Structures of Education
Architectural education grew out of two completely different role models: the arts and the military. As much as the master classes of the arts were always highly individualised, those of the military were not, since they had a mission, be it bridges and roads in the Napoleonic era or social housing in the twentieth century; the result being that in the organisation of architectural education the military – its topics changing over time – had less continuity than the arts, which remained the same. It is from this continuity that the arts always seem to win in architectural education, not only at the academies which derive from the Ecole des Beaux Arts but also at the universities of technology which derive from the military polytechnic schools.
From the Ecole des Beaux Arts onwards, the arts tradition initially focussed predominantly on public buildings or rather the way people were distributed across buildings. The basic idea was difference: the difference between public rooms for everybody, as in hallways, staircases, and corridors on the one hand, and semi-public rooms for specific functions, such as office rooms and restaurants on the other. Just as how one corridor served many rooms, buildings became organised axially along the corridors and staircases.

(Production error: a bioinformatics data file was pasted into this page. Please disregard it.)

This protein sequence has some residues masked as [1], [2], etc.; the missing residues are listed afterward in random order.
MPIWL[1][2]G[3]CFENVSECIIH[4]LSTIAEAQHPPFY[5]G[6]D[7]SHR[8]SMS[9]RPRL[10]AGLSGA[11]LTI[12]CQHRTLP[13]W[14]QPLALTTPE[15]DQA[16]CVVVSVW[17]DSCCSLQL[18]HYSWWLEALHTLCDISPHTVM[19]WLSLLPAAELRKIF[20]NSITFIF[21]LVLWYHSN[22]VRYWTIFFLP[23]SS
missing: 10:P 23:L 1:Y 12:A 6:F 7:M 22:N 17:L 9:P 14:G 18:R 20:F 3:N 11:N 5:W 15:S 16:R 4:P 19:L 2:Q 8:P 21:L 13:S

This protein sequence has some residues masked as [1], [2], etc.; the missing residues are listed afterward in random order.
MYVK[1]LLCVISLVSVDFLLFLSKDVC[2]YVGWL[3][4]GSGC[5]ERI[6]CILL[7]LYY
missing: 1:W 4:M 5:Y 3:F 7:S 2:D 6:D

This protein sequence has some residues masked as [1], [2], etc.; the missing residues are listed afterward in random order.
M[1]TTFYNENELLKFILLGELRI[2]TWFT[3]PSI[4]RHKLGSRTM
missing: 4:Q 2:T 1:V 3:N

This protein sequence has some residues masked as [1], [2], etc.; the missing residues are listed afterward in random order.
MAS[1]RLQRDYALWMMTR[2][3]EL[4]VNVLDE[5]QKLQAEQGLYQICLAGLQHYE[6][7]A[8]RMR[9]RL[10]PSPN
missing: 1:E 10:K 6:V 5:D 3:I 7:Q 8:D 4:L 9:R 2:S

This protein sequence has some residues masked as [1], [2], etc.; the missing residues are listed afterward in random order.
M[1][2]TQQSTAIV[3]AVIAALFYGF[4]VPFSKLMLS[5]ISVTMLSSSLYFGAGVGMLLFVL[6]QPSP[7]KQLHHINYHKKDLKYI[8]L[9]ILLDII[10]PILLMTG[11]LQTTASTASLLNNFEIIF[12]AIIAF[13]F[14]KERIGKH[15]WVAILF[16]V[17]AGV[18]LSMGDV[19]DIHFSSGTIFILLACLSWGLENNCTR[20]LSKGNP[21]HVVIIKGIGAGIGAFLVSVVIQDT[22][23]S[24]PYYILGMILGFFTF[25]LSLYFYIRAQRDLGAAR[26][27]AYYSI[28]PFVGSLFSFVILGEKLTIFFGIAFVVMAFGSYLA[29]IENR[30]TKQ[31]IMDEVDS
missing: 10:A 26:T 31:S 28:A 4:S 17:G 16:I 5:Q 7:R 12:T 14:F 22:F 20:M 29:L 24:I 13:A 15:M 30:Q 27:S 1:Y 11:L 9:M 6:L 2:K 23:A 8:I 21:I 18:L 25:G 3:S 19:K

Following this main hierarchically organising distinction, further finishing of the building became a matter of design, of taste, and style or rather, searching for the transitional hybrid space where the corridor stopped being a corridor and yet was still not a room, with Aldo van Eyck’s treshold idea as a late echo of this. Whether the organisation would show or not was considered to be highly important at the time but does not matter to the general approach. Charles Garnier’s entry for